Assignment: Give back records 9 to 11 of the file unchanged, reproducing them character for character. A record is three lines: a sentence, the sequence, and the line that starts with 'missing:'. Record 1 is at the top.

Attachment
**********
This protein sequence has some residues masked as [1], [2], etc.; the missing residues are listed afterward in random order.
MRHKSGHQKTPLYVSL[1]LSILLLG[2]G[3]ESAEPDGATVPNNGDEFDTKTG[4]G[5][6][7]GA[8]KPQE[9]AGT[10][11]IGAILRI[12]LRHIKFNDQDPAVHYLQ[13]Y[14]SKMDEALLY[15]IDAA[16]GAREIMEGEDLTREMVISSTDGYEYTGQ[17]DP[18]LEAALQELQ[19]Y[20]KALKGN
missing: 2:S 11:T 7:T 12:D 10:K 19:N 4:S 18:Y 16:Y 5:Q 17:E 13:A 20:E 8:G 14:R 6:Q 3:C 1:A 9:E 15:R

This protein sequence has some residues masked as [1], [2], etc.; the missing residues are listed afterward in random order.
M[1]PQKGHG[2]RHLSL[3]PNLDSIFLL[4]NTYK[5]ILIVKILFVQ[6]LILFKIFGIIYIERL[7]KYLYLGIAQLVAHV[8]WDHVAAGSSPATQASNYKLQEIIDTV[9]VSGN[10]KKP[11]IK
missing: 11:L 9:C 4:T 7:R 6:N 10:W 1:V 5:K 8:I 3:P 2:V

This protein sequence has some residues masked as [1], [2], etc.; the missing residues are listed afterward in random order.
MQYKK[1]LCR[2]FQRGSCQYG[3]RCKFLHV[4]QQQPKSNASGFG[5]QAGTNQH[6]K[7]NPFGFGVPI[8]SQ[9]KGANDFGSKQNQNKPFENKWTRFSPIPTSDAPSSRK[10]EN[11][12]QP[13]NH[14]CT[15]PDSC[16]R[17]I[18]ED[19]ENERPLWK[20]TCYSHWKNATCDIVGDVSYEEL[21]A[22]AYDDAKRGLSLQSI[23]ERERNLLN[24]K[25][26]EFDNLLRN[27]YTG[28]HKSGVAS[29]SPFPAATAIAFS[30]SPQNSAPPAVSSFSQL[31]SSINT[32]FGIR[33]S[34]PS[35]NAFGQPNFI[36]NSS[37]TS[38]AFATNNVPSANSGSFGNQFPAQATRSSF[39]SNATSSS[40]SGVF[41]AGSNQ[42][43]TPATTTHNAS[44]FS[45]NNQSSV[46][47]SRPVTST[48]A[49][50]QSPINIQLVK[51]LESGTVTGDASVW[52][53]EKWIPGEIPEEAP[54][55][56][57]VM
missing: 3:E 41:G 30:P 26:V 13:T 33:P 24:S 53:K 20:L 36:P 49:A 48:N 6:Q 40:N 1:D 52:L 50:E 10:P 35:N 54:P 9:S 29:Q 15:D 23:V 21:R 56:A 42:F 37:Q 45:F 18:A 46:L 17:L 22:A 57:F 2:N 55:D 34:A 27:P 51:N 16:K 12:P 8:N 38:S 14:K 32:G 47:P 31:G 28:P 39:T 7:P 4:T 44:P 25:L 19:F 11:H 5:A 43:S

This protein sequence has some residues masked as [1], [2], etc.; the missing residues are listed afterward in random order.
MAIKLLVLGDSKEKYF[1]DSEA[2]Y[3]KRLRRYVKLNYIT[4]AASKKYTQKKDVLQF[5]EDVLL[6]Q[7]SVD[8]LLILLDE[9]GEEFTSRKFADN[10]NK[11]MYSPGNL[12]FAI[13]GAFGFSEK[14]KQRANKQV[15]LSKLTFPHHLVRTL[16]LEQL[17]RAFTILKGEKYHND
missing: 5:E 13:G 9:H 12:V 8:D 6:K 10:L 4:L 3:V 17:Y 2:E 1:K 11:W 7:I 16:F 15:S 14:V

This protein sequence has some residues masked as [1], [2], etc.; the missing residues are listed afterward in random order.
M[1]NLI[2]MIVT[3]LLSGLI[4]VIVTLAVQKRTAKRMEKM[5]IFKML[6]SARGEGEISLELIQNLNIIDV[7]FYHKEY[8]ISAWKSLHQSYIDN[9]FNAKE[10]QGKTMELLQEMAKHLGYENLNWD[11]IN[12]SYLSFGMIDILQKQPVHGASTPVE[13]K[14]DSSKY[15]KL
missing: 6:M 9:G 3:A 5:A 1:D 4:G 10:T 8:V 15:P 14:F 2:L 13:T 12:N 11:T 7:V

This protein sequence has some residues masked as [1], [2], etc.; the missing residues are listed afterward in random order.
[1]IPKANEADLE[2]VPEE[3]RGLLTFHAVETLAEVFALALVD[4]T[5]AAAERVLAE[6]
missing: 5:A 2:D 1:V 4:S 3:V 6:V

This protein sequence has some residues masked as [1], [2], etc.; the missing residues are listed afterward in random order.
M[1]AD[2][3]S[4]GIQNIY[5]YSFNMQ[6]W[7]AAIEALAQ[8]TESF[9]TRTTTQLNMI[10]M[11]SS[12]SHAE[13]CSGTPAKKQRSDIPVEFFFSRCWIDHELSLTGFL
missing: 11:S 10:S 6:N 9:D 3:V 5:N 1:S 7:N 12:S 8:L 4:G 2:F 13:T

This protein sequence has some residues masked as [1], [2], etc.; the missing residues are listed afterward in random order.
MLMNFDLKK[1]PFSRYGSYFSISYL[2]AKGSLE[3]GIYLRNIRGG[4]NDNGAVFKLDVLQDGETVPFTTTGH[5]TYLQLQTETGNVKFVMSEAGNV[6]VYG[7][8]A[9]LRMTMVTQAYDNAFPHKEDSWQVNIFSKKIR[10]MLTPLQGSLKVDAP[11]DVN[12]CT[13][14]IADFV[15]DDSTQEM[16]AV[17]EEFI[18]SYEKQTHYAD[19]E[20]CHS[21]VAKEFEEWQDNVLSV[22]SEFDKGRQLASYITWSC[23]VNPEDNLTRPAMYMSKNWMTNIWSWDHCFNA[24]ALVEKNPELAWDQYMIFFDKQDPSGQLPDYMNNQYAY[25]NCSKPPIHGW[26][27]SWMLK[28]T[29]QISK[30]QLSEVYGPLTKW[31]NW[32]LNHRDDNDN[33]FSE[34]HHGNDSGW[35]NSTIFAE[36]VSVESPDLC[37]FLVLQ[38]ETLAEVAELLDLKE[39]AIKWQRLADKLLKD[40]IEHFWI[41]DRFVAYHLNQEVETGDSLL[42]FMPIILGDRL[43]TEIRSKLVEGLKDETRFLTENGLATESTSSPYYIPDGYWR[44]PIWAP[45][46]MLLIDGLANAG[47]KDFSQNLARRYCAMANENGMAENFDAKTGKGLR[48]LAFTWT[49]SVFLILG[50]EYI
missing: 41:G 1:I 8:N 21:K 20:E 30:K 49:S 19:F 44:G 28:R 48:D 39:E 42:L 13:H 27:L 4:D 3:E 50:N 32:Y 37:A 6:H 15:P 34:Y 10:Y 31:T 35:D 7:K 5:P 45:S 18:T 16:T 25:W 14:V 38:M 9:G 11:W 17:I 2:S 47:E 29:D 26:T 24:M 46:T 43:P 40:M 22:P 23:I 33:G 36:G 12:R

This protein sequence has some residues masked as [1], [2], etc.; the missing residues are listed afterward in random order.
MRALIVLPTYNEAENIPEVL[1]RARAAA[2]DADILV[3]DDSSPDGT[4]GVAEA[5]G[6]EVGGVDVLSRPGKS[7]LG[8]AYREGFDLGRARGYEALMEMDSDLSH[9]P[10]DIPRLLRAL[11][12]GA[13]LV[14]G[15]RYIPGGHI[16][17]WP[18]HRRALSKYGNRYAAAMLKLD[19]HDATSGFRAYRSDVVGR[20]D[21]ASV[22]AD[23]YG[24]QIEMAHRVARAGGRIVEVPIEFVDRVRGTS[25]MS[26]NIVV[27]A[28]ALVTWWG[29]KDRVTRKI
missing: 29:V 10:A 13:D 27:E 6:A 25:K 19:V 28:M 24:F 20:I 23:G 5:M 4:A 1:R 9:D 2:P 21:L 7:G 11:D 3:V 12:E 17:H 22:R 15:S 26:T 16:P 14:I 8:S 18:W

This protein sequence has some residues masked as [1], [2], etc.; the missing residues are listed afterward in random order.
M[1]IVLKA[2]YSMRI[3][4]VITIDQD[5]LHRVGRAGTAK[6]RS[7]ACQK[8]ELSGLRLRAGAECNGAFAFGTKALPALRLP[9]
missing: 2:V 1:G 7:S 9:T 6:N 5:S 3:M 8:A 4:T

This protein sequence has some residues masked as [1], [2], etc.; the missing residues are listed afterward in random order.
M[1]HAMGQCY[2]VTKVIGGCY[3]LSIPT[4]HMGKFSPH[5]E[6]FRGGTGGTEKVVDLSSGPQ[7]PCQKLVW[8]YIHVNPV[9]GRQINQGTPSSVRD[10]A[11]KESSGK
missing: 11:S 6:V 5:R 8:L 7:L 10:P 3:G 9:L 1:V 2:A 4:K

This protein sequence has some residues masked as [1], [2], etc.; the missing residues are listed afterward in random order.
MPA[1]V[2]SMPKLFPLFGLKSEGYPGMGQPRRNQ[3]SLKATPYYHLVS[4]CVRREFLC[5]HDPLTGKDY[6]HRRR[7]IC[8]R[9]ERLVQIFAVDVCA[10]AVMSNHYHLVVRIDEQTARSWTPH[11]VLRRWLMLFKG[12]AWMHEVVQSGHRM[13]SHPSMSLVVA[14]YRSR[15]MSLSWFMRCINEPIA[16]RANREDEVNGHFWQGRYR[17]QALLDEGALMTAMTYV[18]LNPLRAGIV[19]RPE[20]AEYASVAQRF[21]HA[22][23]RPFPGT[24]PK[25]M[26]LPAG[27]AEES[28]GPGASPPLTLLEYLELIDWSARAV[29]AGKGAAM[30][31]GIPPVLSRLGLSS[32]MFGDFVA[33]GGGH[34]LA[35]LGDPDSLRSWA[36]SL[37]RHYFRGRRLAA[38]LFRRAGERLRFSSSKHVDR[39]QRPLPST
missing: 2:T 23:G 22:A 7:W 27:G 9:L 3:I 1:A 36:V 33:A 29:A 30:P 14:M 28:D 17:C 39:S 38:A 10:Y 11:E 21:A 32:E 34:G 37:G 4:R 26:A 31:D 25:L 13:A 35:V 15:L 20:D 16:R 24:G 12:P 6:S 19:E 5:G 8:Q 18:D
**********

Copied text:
This protein sequence has some residues masked as [1], [2], etc.; the missing residues are listed afterward in random order.
MRALIVLPTYNEAENIPEVL[1]RARAAA[2]DADILV[3]DDSSPDGT[4]GVAEA[5]G[6]EVGGVDVLSRPGKS[7]LG[8]AYREGFDLGRARGYEALMEMDSDLSH[9]P[10]DIPRLLRAL[11][12]GA[13]LV[14]G[15]RYIPGGHI[16][17]WP[18]HRRALSKYGNRYAAAMLKLD[19]HDATSGFRAYRSDVVGR[20]D[21]ASV[22]AD[23]YG[24]QIEMAHRVARAGGRIVEVPIEFVDRVRGTS[25]MS[26]NIVV[27]A[28]ALVTWWG[29]KDRVTRKI
missing: 29:V 10:A 13:D 27:E 6:A 25:K 19:V 28:M 24:F 20:I 23:G 5:M 4:A 1:R 9:D 2:P 21:L 7:G 11:D 3:V 12:E 17:H 22:R 15:S 26:T 16:P 14:I 8:S 18:W

This protein sequence has some residues masked as [1], [2], etc.; the missing residues are listed afterward in random order.
M[1]IVLKA[2]YSMRI[3][4]VITIDQD[5]LHRVGRAGTAK[6]RS[7]ACQK[8]ELSGLRLRAGAECNGAFAFGTKALPALRLP[9]
missing: 2:V 1:G 7:S 9:T 6:N 5:S 3:M 8:A 4:T

This protein sequence has some residues masked as [1], [2], etc.; the missing residues are listed afterward in random order.
M[1]HAMGQCY[2]VTKVIGGCY[3]LSIPT[4]HMGKFSPH[5]E[6]FRGGTGGTEKVVDLSSGPQ[7]PCQKLVW[8]YIHVNPV[9]GRQINQGTPSSVRD[10]A[11]KESSGK
missing: 11:S 6:V 5:R 8:L 7:L 10:P 3:G 9:L 1:V 2:A 4:K